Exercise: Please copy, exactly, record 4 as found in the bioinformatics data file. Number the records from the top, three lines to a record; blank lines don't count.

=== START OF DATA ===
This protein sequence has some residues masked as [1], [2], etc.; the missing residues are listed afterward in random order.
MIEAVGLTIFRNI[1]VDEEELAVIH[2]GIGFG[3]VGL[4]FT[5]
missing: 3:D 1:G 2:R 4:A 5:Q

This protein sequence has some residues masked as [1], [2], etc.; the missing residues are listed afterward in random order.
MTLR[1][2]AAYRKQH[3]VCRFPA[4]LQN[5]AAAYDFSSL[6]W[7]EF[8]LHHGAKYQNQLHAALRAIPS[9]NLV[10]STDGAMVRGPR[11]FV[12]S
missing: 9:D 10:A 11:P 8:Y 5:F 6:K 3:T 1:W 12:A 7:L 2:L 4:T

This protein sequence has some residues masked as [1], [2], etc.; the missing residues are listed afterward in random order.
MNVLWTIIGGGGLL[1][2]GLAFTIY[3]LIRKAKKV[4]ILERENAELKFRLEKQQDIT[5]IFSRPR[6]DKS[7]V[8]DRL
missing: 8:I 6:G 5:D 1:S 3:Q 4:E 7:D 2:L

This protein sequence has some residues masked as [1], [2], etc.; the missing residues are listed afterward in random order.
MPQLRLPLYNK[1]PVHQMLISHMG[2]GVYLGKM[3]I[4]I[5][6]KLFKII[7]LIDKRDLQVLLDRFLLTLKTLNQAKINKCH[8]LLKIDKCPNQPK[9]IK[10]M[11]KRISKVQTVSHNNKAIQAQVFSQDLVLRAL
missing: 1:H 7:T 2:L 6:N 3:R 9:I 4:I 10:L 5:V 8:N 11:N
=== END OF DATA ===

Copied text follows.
This protein sequence has some residues masked as [1], [2], etc.; the missing residues are listed afterward in random order.
MPQLRLPLYNK[1]PVHQMLISHMG[2]GVYLGKM[3]I[4]I[5][6]KLFKII[7]LIDKRDLQVLLDRFLLTLKTLNQAKINKCH[8]LLKIDKCPNQPK[9]IK[10]M[11]KRISKVQTVSHNNKAIQAQVFSQDLVLRAL
missing: 1:H 7:T 2:L 6:N 3:R 9:I 4:I 10:L 5:V 8:N 11:N